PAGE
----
Here’s why tenacity is essential if you work at an embassy

By Avela Semanya

April 5, 2021

(Image: Adobe/Tony Baggett)

People see embassy work as a cushy job full of perks and busywork, but a job at an embassy requires tenacity — lots of it.

I’ve worked at the Philippine Embassy in Washington DC for three years and five months, and my tour of duty will end in April this year. The job is challenging. In fact, I can honestly say it has never been easy.

I was hired to work as both a visa officer and an assistance-to-national (ATN) officer. As an ATN officer, I helped Filipinos who were in distress and who had reached out to the embassy for various reasons, big or small. Ultimately, the ATN unit’s mandate is to protect the welfare of Filipino nationals.

We receive a wide-range of concerns, including petty theft, traffic violations, domestic violence, child custody battles, illegal transport of drugs, rape, mental illness, and even death. Some people ask for repatriation, whereas some do not, even when the alternative is potentially fatal.

The reality of embassy work

Let me give you an example. I once received a call from a woman audibly panicked and in despair. She told me her partner had been physically abusing her for a long time. When I asked if she’d reported this to the police, she told me she had not, nor would she ever dare. We ended the call, and I made a follow-up call two days later when I did not hear from her. The woman picked up the phone and told me she was okay, that her partner was actually a nice person, and that his temper sometimes simply ‘got in the way’. I insisted she make a call to the police, but she adamantly refused.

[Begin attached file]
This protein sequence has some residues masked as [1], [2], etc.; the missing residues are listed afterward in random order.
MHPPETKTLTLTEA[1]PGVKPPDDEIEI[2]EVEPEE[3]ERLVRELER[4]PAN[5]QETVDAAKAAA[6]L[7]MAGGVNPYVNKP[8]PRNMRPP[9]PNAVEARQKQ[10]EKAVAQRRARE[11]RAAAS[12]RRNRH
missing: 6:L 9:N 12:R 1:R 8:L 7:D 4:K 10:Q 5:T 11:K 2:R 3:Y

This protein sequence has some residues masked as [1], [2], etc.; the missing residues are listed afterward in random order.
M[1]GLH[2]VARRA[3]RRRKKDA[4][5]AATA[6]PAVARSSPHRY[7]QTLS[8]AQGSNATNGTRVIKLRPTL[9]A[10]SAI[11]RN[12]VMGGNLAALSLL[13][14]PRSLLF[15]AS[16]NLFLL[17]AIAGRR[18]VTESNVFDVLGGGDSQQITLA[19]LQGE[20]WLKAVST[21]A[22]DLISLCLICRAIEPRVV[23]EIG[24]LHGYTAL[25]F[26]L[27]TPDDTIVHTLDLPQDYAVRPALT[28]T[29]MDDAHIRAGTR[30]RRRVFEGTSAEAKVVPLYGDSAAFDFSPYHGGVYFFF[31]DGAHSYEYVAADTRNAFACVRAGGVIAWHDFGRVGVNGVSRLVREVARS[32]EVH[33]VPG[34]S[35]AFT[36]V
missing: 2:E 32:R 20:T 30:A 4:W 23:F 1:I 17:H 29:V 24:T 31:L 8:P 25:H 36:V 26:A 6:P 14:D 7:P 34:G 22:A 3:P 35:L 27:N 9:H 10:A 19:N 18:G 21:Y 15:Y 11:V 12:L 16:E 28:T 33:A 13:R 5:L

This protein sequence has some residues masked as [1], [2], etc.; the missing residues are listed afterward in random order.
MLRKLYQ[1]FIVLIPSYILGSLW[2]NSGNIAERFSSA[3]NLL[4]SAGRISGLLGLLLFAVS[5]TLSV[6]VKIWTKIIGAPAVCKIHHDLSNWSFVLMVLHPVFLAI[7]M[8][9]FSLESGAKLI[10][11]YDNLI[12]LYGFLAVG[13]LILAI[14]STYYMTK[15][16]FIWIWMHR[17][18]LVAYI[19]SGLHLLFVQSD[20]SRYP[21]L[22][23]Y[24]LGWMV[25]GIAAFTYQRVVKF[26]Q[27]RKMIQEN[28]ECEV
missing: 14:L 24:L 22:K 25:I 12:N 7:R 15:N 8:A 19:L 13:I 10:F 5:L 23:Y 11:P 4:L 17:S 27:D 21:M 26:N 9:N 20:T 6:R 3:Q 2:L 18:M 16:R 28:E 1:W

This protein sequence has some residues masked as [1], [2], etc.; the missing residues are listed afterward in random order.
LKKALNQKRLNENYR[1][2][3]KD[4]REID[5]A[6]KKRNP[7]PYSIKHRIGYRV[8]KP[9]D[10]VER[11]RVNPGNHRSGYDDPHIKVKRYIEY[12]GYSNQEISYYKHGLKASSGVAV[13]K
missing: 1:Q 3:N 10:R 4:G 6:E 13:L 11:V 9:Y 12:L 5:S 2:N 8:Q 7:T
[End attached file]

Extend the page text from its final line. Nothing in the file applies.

Another case involved a man who worked on a cargo ship. He’d been detained by the police during a drug raid onboard the ship, which was docked in the Caribbean. The embassy made sure he was represented by a capable lawyer. I made numerous calls to check in on his condition, and every time he would ask me to pray for him and his family, who had no knowledge of his fate. He wanted to keep it that way.

A case that truly touched me involved a Filipino woman who wanted to return to her country from the US because she found she had virtually no one she could turn to. Her husband had left her and taken their children with him. This alone caused her intense emotional anguish. She could not find a stable job, and the only person who’d looked out for her in three years was an American neighbour.

She was so relieved when I told her that the embassy had approved her request for repatriation. We brought her to the airport, and the next day I called her sister to make sure she’d arrived safely.

Checking up on her even after her departure from the US was something I felt I had to do after thinking about her for so long. Her sister cried while thanking me for my effort. I told her it was the Philippine government that had brought her sister back home, not me. I was merely the messenger of this good news.

Taking your work home

Before taking this job, I’d been advised to compartmentalise information so as to separate my life from those of my cases. This is easier said than done. Sometimes the stories I hear get to me, and stay with me for quite a while. While the Philippines can be a very dutiful country when it comes to helping its citizens overseas, government resources are far from infinite. We still have to carefully prioritise cases, which after hearing so many detailed accounts of personal hardship is everything but a matter of rational calculation.

The job of working in an embassy may sound insulated from real-world affairs, but that misses the point of what an embassy represents. Embassies are safe havens for a nation and its citizens on international soil — their job is to recognise and respond to the dangers citizens face abroad. Their rooms and corridors may look cosy on the inside, but they are bastions of information most people would rather not know.

For those with the right level of tenacity, however, working in an embassy is almost always fulfilling. This is especially true when we see overseas Filipino communities receiving recognition for the contributions they make to their host countries.

This line of work may consist mostly of problem-solving, but don’t imagine it is without heart. On the surface, it may look as though I’m about to leave all that behind me, but I know my work in that role will follow me around for some time.

This article is curated from Apolitical.


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